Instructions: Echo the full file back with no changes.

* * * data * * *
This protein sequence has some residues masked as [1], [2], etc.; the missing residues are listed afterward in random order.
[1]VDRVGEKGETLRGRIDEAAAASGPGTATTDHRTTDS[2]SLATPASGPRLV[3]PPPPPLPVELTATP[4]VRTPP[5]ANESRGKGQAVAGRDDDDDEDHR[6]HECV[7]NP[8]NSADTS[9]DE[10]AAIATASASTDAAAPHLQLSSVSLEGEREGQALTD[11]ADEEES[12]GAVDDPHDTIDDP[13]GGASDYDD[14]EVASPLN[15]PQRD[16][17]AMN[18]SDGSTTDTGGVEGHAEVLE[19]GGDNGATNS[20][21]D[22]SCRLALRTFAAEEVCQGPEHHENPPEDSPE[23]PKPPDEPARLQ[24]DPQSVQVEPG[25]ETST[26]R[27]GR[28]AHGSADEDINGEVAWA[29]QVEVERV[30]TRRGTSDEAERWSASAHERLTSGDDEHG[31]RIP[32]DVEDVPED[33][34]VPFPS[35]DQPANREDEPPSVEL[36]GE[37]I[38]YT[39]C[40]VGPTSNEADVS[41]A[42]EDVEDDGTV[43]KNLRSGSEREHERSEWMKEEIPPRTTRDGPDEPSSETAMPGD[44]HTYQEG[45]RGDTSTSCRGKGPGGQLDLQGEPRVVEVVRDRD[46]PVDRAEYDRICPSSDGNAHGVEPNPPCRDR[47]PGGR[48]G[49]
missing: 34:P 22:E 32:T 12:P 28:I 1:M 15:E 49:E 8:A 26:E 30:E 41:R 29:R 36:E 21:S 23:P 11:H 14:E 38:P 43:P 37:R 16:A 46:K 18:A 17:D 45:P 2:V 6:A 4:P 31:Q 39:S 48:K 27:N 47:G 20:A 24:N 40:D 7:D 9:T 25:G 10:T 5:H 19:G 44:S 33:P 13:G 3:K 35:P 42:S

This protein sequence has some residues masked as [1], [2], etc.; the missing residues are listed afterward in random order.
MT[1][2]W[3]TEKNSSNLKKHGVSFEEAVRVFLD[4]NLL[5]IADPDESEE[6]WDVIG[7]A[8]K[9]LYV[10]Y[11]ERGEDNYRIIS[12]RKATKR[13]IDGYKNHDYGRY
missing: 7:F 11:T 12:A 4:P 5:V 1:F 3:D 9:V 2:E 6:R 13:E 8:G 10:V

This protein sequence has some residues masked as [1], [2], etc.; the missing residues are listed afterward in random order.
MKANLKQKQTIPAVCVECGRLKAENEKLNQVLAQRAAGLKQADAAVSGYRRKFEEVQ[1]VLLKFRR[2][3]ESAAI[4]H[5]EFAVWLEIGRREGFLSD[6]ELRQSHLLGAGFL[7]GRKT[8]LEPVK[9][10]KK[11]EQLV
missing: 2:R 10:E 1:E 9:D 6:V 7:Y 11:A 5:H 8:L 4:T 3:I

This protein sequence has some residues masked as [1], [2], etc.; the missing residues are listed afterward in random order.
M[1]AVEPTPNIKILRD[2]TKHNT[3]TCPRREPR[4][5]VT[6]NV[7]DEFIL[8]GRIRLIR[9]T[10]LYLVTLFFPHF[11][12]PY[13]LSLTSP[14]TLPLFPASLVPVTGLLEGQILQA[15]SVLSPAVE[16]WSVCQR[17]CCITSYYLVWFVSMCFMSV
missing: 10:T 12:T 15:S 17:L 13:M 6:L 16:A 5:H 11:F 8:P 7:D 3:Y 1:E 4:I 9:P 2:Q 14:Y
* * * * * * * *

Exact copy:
This protein sequence has some residues masked as [1], [2], etc.; the missing residues are listed afterward in random order.
[1]VDRVGEKGETLRGRIDEAAAASGPGTATTDHRTTDS[2]SLATPASGPRLV[3]PPPPPLPVELTATP[4]VRTPP[5]ANESRGKGQAVAGRDDDDDEDHR[6]HECV[7]NP[8]NSADTS[9]DE[10]AAIATASASTDAAAPHLQLSSVSLEGEREGQALTD[11]ADEEES[12]GAVDDPHDTIDDP[13]GGASDYDD[14]EVASPLN[15]PQRD[16][17]AMN[18]SDGSTTDTGGVEGHAEVLE[19]GGDNGATNS[20][21]D[22]SCRLALRTFAAEEVCQGPEHHENPPEDSPE[23]PKPPDEPARLQ[24]DPQSVQVEPG[25]ETST[26]R[27]GR[28]AHGSADEDINGEVAWA[29]QVEVERV[30]TRRGTSDEAERWSASAHERLTSGDDEHG[31]RIP[32]DVEDVPED[33][34]VPFPS[35]DQPANREDEPPSVEL[36]GE[37]I[38]YT[39]C[40]VGPTSNEADVS[41]A[42]EDVEDDGTV[43]KNLRSGSEREHERSEWMKEEIPPRTTRDGPDEPSSETAMPGD[44]HTYQEG[45]RGDTSTSCRGKGPGGQLDLQGEPRVVEVVRDRD[46]PVDRAEYDRICPSSDGNAHGVEPNPPCRDR[47]PGGR[48]G[49]
missing: 34:P 22:E 32:T 12:P 28:I 1:M 15:E 49:E 8:A 26:E 30:E 41:R 29:R 36:E 21:S 23:P 11:H 14:E 38:P 43:P 37:R 16:A 46:K 18:A 17:D 45:P 2:V 6:A 4:P 31:Q 39:S 48:K 27:N 47:G 20:A 24:N 40:D 7:D 9:T 25:G 10:T 5:H 19:G 44:S 33:P 13:G 3:K 35:P 42:S

This protein sequence has some residues masked as [1], [2], etc.; the missing residues are listed afterward in random order.
MT[1][2]W[3]TEKNSSNLKKHGVSFEEAVRVFLD[4]NLL[5]IADPDESEE[6]WDVIG[7]A[8]K[9]LYV[10]Y[11]ERGEDNYRIIS[12]RKATKR[13]IDGYKNHDYGRY
missing: 7:F 11:T 12:A 4:P 5:V 1:F 3:D 9:V 2:E 6:R 13:E 8:G 10:V

This protein sequence has some residues masked as [1], [2], etc.; the missing residues are listed afterward in random order.
MKANLKQKQTIPAVCVECGRLKAENEKLNQVLAQRAAGLKQADAAVSGYRRKFEEVQ[1]VLLKFRR[2][3]ESAAI[4]H[5]EFAVWLEIGRREGFLSD[6]ELRQSHLLGAGFL[7]GRKT[8]LEPVK[9][10]KK[11]EQLV
missing: 2:R 10:E 1:E 9:D 6:V 7:Y 11:A 5:H 8:L 4:T 3:I

This protein sequence has some residues masked as [1], [2], etc.; the missing residues are listed afterward in random order.
M[1]AVEPTPNIKILRD[2]TKHNT[3]TCPRREPR[4][5]VT[6]NV[7]DEFIL[8]GRIRLIR[9]T[10]LYLVTLFFPHF[11][12]PY[13]LSLTSP[14]TLPLFPASLVPVTGLLEGQILQA[15]SVLSPAVE[16]WSVCQR[17]CCITSYYLVWFVSMCFMSV
missing: 10:T 12:T 15:S 17:L 13:M 6:L 16:A 5:H 11:F 8:P 7:D 3:Y 1:E 4:I 9:P 2:Q 14:Y